Crocodiles, Birds, and Lazy Raccoons: The Montreal Biodome

By Brennan Segarra

On January 22nd, our Global Environmental Earth Science class took our first lab trip to Montreal’s Biodome. After a class of reviewing all the core details of how ecosystems function, it was certainly enjoyable to get a close-up look at a few different examples. The Biodome takes a significant effort in not just housing various animal and plant species but to dress them all together to fit the types of biomes that these species would normally live in. While not an in-depth lesson of how exactly these particular examples of ecosystems work, there was more than enough to gaze upon and speculate. Provided we had class less than an hour beforehand, thoughts of biotic and abiotic factors along with the connections of how each food chain strung together I’m sure were at least floating around in each of our minds.

The first biome entered was that of a wet jungle, lots of soaked browns and greens, with a few ditches under us that streams of water flow through. The first of which I looked down and took note of a lazing Capybara. A bit forward and over a high fence were a few employees playing with two brightly coloured parrots. We eventually wandering through a cavernous opening embedded with tanks of all kinds of fish and aquatic life, leading to an actual cave where small bats were freely flying on the other side of a transparent wall. A few small monkeys and crocodiles later, we transitioned to the next biome, which was more of a thinly wooded forest with a wide river cutting through and  featuring a huge beaver damn. This area was mostly populated with small ducks, some lazy spectator raccoons, sleeping beavers on a camera screen in their dam, and eventually a very awake and stalking bobcat prowling around his area.

The next major biome was a total aquatic scene. One huge body of water than we could gaze into through glass housing a menagerie of underwater life. There were schools of tiny feeding fish, large predatory fish, and gliding manta rays. Eventually venturing to the top of the biome, we found a landscape of birds sitting on the water and rocks, occasionally diving down to grab a snack. Of course the last stop on our visit was the usual finale to most zoo environments, the ever-loved penguins. Glassed off sections of ice and snow surrounding their swimming pool, getting as artic as it got on our trip to the Biodome.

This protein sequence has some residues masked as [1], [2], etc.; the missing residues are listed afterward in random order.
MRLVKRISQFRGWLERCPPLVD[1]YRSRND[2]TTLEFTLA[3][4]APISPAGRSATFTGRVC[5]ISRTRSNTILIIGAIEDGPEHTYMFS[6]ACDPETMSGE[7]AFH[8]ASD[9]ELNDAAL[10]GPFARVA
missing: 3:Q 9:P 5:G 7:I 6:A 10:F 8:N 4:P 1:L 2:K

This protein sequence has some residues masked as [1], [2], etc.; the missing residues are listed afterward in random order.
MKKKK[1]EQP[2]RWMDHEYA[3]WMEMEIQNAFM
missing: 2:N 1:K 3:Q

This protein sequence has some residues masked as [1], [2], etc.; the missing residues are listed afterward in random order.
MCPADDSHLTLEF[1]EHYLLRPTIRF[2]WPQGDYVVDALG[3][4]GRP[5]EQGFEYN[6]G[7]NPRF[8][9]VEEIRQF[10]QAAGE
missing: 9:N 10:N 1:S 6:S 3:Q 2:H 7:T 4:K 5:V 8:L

Personally, I believe the most interesting fact I pondered while sifting through these environmental recreations was how, despite the diversity, these living things all survive from the same sources of consumption. Yet, all are so unique and considerately developed based on their natural homes. Being a 3rd year college student, it’s easy to assume I have learned a lot about these creatures, their biomes, and ecology systems since high school. Though it’s certainly enjoyable to receive a mental refreshing just before experiencing them firsthand. That being said, with all the academic consideration I had for the science on the trip, I still couldn’t help that my favorite part of the trip was a fat, lazily perched raccoon we found.